Rumble in the North By Gimba kakanda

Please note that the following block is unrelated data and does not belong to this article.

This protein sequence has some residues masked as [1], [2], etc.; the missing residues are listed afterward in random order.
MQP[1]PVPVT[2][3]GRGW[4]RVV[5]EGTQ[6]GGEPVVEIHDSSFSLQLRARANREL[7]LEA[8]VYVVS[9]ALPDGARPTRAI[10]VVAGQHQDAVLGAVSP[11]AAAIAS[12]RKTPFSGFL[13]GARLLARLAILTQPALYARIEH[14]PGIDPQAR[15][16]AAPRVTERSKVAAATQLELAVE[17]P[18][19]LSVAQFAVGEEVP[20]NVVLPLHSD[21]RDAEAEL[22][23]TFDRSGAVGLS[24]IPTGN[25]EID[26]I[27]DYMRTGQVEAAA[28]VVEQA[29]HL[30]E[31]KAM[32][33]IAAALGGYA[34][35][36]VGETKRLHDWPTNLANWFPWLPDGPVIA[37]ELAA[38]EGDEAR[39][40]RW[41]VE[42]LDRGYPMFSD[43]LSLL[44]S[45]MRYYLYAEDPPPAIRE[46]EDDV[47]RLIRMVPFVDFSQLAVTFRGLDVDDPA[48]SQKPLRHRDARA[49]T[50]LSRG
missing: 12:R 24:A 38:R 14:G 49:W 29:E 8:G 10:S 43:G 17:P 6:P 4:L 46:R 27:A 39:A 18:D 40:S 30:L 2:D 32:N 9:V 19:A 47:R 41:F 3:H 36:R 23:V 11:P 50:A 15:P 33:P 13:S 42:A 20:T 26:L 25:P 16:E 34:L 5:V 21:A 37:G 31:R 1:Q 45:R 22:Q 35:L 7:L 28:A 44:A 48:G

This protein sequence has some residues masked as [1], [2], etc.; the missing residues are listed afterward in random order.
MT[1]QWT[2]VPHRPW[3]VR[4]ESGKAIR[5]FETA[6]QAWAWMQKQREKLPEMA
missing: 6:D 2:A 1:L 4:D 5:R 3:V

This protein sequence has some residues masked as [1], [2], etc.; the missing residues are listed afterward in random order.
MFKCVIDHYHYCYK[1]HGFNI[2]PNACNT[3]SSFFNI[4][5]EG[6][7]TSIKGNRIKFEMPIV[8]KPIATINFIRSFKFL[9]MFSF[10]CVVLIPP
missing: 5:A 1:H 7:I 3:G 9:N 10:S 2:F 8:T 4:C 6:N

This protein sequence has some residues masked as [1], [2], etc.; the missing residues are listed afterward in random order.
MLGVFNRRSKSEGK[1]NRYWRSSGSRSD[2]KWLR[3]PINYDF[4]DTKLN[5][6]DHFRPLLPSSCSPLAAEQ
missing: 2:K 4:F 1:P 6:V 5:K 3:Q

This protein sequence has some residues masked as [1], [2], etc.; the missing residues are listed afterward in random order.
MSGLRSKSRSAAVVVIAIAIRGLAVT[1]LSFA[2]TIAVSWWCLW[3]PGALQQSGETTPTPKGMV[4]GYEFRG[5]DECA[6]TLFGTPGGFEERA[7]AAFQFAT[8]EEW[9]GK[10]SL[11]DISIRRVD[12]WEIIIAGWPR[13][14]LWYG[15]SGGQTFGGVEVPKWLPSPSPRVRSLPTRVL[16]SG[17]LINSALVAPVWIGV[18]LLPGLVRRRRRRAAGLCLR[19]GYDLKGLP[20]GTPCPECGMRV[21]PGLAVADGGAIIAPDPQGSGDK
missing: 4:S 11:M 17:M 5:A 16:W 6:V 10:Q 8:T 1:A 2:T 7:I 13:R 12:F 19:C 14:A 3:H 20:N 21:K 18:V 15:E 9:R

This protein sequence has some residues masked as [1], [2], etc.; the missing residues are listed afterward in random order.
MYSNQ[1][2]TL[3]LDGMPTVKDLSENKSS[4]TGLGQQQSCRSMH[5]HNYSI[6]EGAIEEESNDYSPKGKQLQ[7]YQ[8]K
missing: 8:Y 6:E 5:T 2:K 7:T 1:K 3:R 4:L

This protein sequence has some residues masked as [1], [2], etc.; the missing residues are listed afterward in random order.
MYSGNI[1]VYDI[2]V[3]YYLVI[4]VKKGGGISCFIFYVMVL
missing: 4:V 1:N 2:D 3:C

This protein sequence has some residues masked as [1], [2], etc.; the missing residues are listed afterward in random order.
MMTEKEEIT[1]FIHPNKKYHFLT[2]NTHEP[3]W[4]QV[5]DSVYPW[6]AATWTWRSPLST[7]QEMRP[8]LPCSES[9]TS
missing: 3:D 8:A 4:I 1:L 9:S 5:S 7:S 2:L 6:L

This title takes me back to the last years of 1990s, to those days we used to gather in our Big Man neighbour’s living room for communal viewing of the movie “Rumble in the Bronx”. We would laugh our hearts out at the stunts of Jackie Chan. The Bronx, he didn’t know, being a visitor from Hong Kong, was a hub of street gangsters and standing in their way is a call for a “rumble”. Those movie gangsters of New York are just as dreadful as the religious gangsters of northern Nigeria to whom those of us who call for a cultural revolution are seen as pathetic deviants—they want to “rumble” with us today for standing in their gangster ways. I remember that movie from my late childhood today because I’m a stranger to this new world of religious extremism, being unaware of our differences in those days we used to enjoy our movies and laugh together. I remember this today because our reactions to sensitive issues of and around our region, religion and future are being done with our brains turned upside down. We had evolved from those innocent kids who marked both Christmas and Eid to sophist adult advocates of religious differences. We had lost what used to bind us: love. That community in that living room comprised Muslims and Christians, Hausa and Igbo, Musa and Moses, Minority and Majority… It was the symbolic representation of Nigeria in my childhood, one that remains in my dreams. Sadly, these days, I’m now learning to understand the way of our Islamist Bronx.